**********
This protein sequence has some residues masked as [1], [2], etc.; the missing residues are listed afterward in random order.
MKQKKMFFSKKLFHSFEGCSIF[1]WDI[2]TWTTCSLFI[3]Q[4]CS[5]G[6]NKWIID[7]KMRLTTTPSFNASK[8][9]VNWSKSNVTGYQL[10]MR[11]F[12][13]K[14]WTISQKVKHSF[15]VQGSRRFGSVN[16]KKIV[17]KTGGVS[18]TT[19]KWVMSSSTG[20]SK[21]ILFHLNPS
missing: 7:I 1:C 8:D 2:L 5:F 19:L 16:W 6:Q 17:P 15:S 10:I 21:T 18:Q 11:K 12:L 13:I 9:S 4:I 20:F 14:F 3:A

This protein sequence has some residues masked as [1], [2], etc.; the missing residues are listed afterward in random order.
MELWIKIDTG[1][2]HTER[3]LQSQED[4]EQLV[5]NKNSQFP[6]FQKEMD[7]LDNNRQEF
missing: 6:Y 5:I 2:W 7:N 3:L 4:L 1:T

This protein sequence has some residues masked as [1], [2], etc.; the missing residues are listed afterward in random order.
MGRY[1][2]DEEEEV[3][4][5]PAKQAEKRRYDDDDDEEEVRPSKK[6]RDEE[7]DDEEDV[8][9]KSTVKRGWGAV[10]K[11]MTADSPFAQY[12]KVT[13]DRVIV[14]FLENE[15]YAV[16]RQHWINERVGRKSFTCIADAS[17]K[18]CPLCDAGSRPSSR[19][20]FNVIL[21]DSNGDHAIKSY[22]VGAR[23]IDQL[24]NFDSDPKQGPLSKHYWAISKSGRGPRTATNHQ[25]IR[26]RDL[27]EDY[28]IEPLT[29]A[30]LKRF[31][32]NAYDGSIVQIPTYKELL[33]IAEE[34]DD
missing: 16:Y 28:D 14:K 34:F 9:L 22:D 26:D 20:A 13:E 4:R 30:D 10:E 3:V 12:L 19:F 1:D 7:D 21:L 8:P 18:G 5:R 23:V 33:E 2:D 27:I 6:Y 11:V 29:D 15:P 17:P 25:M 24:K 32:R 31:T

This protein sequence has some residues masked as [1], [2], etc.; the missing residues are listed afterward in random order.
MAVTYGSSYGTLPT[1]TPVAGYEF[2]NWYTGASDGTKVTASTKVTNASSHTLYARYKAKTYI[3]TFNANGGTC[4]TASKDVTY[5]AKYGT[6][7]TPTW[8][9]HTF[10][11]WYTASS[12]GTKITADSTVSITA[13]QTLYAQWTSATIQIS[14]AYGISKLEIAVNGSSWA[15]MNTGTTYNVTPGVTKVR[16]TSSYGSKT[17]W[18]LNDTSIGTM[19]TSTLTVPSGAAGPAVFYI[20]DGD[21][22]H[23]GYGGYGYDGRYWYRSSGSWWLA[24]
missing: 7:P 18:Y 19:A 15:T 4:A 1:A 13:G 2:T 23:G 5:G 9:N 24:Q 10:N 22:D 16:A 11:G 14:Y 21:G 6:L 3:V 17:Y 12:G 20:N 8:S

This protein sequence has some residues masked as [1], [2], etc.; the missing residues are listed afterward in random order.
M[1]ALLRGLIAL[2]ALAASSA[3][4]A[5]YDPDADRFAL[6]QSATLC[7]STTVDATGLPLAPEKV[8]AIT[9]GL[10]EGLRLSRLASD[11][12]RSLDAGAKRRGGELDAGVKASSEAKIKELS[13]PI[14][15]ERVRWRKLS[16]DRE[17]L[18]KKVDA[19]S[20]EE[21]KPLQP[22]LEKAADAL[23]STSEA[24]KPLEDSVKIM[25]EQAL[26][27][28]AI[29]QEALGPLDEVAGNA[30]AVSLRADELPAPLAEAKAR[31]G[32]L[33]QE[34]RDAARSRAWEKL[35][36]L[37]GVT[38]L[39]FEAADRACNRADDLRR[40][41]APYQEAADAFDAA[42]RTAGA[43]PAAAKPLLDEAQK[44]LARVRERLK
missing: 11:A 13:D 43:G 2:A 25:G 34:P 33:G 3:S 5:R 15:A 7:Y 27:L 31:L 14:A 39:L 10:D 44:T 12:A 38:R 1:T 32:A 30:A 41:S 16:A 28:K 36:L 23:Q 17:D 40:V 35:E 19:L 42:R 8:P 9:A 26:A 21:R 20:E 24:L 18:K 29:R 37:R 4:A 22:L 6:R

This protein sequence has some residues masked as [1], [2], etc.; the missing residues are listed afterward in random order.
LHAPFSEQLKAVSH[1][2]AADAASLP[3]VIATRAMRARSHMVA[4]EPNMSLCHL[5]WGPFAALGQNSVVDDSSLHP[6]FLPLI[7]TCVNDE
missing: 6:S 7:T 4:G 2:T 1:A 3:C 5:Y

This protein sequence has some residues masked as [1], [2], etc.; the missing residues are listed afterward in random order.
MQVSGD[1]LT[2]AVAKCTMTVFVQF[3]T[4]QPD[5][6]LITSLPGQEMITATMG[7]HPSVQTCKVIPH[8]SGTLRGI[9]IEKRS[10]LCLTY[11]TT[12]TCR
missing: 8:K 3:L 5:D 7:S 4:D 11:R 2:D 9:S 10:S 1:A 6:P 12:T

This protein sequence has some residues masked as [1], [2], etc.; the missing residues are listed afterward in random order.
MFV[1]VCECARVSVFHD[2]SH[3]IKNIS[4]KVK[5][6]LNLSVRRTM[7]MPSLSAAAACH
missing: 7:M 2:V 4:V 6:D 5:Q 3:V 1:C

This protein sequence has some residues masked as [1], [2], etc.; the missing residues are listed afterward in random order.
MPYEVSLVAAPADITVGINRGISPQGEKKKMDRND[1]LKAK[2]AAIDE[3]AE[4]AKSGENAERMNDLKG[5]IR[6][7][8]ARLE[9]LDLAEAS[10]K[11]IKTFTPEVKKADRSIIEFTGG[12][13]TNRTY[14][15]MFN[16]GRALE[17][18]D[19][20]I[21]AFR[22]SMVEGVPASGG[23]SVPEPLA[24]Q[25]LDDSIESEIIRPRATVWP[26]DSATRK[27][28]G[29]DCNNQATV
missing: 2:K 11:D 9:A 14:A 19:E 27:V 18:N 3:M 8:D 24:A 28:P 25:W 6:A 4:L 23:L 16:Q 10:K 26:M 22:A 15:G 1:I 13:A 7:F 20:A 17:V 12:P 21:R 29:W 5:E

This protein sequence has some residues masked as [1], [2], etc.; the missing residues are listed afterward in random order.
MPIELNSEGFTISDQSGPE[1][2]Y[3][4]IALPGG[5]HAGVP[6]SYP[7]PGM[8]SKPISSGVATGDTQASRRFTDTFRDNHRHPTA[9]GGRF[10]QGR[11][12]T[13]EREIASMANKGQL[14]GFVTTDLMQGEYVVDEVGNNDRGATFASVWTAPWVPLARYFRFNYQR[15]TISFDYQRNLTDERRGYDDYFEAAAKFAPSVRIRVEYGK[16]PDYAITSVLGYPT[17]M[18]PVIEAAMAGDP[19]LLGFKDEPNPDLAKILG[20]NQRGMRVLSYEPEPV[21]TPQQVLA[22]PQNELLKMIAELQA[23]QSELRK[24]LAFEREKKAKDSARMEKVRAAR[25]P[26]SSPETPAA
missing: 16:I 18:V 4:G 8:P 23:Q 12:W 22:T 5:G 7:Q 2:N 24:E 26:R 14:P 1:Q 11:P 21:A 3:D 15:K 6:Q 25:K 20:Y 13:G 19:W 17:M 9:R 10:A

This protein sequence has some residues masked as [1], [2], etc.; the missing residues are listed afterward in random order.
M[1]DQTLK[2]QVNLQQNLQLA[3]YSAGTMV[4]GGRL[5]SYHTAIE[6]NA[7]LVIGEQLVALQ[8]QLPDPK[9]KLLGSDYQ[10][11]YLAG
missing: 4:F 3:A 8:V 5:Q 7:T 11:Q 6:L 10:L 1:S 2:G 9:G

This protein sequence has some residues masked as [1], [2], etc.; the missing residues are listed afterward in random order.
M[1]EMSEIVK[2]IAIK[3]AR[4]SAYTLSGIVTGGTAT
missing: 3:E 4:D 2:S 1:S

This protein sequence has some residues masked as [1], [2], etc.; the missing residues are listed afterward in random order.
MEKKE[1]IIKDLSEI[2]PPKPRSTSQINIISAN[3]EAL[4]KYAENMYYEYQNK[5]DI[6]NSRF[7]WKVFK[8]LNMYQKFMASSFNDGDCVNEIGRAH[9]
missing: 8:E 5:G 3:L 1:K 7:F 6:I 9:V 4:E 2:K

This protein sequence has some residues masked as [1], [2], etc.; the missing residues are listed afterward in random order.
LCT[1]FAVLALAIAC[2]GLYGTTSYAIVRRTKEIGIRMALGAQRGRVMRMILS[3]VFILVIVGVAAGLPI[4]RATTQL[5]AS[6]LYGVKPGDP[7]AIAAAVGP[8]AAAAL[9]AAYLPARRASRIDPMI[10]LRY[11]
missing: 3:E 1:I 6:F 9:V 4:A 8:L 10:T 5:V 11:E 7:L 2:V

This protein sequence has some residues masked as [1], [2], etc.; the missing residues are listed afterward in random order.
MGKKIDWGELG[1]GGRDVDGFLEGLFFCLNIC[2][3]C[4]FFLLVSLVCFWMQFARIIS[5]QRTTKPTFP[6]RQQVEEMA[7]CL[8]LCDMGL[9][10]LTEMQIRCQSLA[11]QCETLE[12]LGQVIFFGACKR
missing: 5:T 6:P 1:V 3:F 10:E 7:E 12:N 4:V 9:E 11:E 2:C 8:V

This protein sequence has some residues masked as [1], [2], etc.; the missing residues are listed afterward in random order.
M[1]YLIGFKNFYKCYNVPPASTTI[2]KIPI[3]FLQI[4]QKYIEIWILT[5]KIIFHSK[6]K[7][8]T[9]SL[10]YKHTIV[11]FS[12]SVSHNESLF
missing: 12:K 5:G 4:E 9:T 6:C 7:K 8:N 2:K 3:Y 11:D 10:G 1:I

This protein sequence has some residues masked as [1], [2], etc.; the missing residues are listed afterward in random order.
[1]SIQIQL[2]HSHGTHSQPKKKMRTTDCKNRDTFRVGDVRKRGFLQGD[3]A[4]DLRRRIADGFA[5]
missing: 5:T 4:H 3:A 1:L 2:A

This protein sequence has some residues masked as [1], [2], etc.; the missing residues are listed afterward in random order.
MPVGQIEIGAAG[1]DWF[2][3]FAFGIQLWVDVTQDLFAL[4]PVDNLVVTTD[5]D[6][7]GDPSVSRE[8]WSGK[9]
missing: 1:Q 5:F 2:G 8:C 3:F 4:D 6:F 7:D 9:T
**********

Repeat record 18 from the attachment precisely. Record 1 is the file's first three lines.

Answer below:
This protein sequence has some residues masked as [1], [2], etc.; the missing residues are listed afterward in random order.
MPVGQIEIGAAG[1]DWF[2][3]FAFGIQLWVDVTQDLFAL[4]PVDNLVVTTD[5]D[6][7]GDPSVSRE[8]WSGK[9]
missing: 1:Q 5:F 2:G 8:C 3:F 4:D 6:F 7:D 9:T